Should knowledge be at the command of the teacher alone? Is it something to be poured into empty vassals? I believe that the teacher should get out of the way of the learner. Surely, learners should have as much say over what they choose to learn as possible? If we can create a way for them to do so, why wouldn't we use it? Much as I would like to see a non-linear text book it is still a textbook. At John Bardos questions the effectiveness of textbooks in EFl classes and points out that real communication doesn't start by looking at pages in a book. A text book bends the interests of the learners to the book, rather than using the interests of  the learners as the starting off point. I think that if we don't start from and stay with the passion of the learners we are in danger of curtailing creativity. Enter Sir Ken Robinson.  Here's a link to a recent video of a talk he gave that I haven't watched. I found it unwatchable. It is an RSA Animate and it makes me want to vomit, almost literally. I just can't cope with visuals in that way. Having previously argued that schools destroy creativity he says that it is necessary to change education paradigms. Since I've never made it to the end I don't know what his suggestions are. I hope there is space for democracy in his conclusions.

In my dream Ken Robinson stayed in bed while I was giving my presentation. I told him to. For some reason he was sleeping at the conference centre, an absurdity I never noticed. His own presentation, a workshop, began brilliantly and he had complete strangers making connections like long lost friends. But then it went slightly awry when got everyone in a line. The idea was to for people to relate experiences in turn into a kind of collective narrative, but one man talked too long and missed an opportunity. I guess I'm doing the same.

Before I started this I intended to relate some of the happenings in my classes since my last piece. I had been going to start a kind of  lesson diary but my monitor scotched that by continually switching itself off. So here I am now trying to get the dream out of my head.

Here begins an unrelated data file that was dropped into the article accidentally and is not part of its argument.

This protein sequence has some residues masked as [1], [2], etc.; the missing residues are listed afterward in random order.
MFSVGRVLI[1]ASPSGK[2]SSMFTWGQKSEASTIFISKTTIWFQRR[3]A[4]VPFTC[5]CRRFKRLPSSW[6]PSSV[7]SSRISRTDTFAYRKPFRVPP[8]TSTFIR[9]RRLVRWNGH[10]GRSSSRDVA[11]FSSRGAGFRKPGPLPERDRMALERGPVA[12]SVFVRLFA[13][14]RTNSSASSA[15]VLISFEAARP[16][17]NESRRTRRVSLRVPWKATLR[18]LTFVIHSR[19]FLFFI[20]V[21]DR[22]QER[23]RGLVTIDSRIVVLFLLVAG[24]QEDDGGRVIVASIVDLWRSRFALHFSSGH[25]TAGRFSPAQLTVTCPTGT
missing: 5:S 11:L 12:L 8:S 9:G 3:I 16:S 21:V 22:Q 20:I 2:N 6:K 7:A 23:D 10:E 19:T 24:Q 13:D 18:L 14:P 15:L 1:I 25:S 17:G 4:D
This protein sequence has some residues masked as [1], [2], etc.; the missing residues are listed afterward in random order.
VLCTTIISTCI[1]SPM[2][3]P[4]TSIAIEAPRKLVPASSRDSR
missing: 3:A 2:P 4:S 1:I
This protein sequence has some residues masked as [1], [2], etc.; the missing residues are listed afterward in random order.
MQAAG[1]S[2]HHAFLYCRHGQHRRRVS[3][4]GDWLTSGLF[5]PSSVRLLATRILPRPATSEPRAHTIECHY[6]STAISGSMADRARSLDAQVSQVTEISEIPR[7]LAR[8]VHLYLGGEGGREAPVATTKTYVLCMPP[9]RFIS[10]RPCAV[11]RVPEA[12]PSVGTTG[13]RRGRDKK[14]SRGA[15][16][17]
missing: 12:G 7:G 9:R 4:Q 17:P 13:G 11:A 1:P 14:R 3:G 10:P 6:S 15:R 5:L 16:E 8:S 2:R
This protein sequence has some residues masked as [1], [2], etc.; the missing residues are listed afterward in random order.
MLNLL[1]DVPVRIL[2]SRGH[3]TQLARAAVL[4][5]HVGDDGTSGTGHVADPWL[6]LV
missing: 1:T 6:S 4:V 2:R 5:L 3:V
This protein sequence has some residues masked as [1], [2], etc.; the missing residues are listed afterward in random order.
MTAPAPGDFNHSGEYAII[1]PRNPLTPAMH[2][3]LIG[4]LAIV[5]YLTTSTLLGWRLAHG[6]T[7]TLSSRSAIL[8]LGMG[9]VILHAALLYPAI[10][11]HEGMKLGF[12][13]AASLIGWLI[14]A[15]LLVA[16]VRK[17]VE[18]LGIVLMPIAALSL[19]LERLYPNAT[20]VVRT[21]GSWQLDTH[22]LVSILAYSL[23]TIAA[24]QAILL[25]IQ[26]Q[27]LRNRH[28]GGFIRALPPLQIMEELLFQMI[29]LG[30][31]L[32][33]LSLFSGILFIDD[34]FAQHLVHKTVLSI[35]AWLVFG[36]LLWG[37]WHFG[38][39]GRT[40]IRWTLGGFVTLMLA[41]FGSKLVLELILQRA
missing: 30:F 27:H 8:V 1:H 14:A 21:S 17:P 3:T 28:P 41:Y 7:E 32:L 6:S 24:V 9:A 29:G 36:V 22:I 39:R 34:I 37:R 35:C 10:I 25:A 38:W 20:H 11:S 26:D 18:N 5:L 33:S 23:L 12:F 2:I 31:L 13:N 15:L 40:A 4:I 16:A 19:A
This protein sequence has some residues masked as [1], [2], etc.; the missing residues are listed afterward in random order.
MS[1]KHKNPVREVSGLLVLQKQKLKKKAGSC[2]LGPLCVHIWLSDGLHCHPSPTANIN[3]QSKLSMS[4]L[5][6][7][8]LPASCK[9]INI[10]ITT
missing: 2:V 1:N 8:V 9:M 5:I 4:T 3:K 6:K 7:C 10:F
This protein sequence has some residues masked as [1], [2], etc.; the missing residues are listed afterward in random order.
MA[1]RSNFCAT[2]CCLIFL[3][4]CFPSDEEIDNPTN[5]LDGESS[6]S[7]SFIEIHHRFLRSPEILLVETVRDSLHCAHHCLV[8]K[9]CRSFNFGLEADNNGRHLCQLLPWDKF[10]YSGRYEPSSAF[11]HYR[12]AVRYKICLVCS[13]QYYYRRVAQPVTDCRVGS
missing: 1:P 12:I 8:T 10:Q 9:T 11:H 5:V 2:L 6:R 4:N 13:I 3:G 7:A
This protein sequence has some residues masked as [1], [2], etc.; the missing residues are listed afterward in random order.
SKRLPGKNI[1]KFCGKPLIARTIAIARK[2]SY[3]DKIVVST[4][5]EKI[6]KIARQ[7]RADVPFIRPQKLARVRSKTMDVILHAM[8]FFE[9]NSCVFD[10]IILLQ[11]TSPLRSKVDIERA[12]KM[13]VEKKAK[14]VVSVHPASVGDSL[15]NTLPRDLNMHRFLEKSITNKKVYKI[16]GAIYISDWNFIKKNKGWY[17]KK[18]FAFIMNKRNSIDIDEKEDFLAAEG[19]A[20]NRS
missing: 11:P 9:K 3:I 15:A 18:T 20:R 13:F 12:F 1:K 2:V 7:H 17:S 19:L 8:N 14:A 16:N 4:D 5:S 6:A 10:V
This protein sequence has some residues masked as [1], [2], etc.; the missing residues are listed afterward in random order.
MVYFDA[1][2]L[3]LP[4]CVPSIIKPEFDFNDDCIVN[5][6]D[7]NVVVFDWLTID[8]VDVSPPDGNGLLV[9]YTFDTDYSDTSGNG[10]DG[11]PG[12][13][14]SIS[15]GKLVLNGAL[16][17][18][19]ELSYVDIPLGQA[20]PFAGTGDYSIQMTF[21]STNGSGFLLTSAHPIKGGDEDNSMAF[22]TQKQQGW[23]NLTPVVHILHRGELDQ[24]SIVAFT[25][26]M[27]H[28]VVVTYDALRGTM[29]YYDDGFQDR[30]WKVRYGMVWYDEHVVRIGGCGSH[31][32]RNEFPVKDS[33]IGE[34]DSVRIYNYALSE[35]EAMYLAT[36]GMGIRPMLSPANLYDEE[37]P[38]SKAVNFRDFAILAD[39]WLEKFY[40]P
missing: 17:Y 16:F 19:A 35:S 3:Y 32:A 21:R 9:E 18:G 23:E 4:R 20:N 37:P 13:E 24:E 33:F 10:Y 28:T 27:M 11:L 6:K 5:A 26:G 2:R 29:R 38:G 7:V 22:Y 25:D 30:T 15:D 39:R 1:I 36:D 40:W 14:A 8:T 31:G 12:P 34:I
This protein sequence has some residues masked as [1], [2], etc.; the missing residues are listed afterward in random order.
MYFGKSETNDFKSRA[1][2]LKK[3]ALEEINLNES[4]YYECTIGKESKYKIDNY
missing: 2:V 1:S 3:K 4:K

In themselves, the activity cards still leave most of the control in the hands of me the teacher. I get to choose which cards to present to the children. But I think the idea of giving such choice is not to be blinked away. From a teachery perspective they definitely perk up interest. But from a human perspective they are the first step in a transition to giving the children the chance to be creative without abandoning the idea of staying in English. I don't want to lose English as the central means of communication. My mind's eye plan is to go from using the cards I provide to using a mix of cards and ideas generated by the children. There are two steps with the cards. Currently I am letting the children take turns in choosing the cards. I'll move from this to getting them to choose the cards democratically.  In my experience it is generally better to introduce new ideas a step at a time. To determine who chooses first I've been using a dice, and because I happened to come across some Morecombe and Wise on YouTube I rediscovered the importance of being theatrical. This sounds contradictory to the idea of getting out of the way of the learner, so I guess what I mean is when we want or need to be present we at least should be engaging and entertaining. In other words give the children a reason to allow us to be the teacher.  So, rather than just rolling the dice I showed it to them in a deliberate fashion and slowly assigned a number to each child so it was clear what the result would mean. I did this more than once trying to build up the tension before rolling the dice and then when it finally came time to roll the dice it wouldn't leave my hand. I got the idea after watching Eric's paper bag trick. I was able to go as far as writing the letters d r  o p on the board and getting the children to read and say drop, such was their determination to get me to roll the dice. Then of course when they did actually say the word I dropped the pen rather than the dice. I rediscovered my sense of fun which is why I guess I wanted to do the diary. But perhaps keeping that diary would kill it. I know that Easter has put a dent in it. Now where did that theme come from?

March 24, 2011

Turning Fifty